The head of a California eco-energy company, eager to build Ontario's first forest biomass-to-ethanol fuel plant in Hearst, says they may be kick starting an emerging green fuel industry in the North.
Company president Dr. James Latty says Ontario's "pro-environment" political atmosphere makes it "probably the best spot" in North America to build a $150-million US ethanol plant because of its large population and the provincial requirement that all motor fuel must contain ethanol by 2010.
"We're really excited about this opportunity," says Latty in a phone interview from MEM's head office in WestlakeVillage, CA. "We believe Canada is leading the world is ecologically-responsible conversion of biomass into renewable fuels."
MEMS USA broke the news Jan. 4 that the northeastern Ontario community has been chosen as the site of their wood waste conversion facility, targeted to produce 227 million litres of fuel-grade ethanol annually to feed the Ontario market.
MEMS is an engineering and technical services company serving customers in the oil, gas and utility industries. Most of their core business is to companies along the U.S. Gulf Coast.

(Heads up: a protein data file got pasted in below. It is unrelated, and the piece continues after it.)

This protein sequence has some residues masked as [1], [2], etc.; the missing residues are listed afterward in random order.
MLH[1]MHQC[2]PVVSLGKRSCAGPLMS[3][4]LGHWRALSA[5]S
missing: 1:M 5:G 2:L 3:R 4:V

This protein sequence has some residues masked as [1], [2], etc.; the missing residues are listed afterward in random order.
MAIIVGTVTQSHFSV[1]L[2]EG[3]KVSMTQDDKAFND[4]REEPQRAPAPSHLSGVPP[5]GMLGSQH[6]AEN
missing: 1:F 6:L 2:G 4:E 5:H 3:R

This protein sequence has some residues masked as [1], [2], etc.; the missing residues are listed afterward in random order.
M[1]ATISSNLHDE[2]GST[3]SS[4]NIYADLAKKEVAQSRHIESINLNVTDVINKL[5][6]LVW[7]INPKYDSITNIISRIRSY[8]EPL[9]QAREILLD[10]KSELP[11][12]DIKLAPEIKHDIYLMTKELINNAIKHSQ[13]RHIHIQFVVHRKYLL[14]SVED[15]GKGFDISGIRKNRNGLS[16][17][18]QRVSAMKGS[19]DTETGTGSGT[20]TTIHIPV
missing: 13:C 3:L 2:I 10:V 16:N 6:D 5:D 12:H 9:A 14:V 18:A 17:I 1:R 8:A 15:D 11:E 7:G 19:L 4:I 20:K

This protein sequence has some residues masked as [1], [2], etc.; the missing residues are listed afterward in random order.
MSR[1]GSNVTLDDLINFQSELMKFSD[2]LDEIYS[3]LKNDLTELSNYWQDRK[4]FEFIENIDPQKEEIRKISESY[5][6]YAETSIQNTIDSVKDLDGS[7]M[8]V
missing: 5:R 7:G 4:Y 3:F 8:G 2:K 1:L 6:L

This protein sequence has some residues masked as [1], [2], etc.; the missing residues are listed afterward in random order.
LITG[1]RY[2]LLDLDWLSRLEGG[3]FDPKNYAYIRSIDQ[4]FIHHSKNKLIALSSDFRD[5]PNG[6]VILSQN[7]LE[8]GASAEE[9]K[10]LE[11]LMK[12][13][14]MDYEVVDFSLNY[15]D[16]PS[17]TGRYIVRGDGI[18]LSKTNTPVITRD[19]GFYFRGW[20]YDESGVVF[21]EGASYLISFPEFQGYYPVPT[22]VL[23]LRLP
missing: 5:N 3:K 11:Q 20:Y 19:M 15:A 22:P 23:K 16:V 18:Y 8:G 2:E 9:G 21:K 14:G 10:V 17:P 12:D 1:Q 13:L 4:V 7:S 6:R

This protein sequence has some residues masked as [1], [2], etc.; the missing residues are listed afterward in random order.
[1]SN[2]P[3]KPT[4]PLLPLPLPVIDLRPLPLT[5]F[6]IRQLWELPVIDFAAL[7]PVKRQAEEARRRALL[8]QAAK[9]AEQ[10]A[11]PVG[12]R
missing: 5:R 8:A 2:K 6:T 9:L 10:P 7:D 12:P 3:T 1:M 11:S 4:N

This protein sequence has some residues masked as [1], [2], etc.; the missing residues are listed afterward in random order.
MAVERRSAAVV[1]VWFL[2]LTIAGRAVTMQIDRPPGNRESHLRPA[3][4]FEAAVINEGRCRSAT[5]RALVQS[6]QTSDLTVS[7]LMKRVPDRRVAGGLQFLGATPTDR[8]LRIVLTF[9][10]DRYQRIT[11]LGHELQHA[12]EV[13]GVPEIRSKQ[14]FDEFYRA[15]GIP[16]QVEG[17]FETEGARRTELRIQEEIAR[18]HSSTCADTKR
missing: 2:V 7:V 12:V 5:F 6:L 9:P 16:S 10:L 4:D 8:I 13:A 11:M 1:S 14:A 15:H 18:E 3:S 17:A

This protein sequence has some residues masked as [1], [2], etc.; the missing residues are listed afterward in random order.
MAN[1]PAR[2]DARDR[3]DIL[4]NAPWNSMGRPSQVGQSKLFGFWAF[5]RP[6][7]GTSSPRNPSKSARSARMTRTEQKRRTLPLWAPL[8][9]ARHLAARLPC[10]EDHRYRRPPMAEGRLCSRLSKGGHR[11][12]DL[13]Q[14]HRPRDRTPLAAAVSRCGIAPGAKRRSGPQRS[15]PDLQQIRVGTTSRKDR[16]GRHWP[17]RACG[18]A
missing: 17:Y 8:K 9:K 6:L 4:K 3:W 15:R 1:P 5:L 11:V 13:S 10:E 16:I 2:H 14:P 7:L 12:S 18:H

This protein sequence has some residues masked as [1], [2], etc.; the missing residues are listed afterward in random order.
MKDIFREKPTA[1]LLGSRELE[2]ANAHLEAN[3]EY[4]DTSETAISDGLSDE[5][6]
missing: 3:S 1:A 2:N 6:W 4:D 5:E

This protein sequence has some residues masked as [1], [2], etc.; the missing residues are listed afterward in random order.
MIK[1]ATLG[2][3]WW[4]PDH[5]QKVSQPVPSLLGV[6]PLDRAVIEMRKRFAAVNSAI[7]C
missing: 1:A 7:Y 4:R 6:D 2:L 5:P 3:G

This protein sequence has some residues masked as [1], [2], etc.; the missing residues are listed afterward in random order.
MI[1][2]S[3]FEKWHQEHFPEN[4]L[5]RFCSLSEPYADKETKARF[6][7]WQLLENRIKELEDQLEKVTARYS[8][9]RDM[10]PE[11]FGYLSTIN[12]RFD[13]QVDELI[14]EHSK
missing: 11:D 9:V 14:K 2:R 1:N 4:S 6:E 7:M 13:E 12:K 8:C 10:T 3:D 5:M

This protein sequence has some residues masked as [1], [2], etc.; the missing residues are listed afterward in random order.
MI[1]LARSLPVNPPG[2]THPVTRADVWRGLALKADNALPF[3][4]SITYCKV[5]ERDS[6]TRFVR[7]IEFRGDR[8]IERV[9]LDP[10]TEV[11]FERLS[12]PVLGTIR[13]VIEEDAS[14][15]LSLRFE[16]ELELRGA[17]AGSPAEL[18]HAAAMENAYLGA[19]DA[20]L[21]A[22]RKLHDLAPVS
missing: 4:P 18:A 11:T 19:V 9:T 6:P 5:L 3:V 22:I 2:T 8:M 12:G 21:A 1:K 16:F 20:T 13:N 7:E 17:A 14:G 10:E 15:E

The project team will consist of MEMS USA and Villeneuve Construction Ltd., a well-known Hearst contractor that has come aboard as an equity partner. Villeneuve is providing a 600-acre parcel of land for the facility and to stockpile wood waste inventory.
A Canadian subsidiary, known as Hearst Ethanol One (HEO), has been formed for the purpose of designing, building and operating the plant.
How soon the groundbreaking begins depends upon how fast the Ontario government gives their approval to source wood waste. The proposed facility would consume 1,600 "wet tons" of biomass daily.
Latty says he has been re-assured by government regulators and officials that permitting and all necessary early approvals "will go fairly quickly.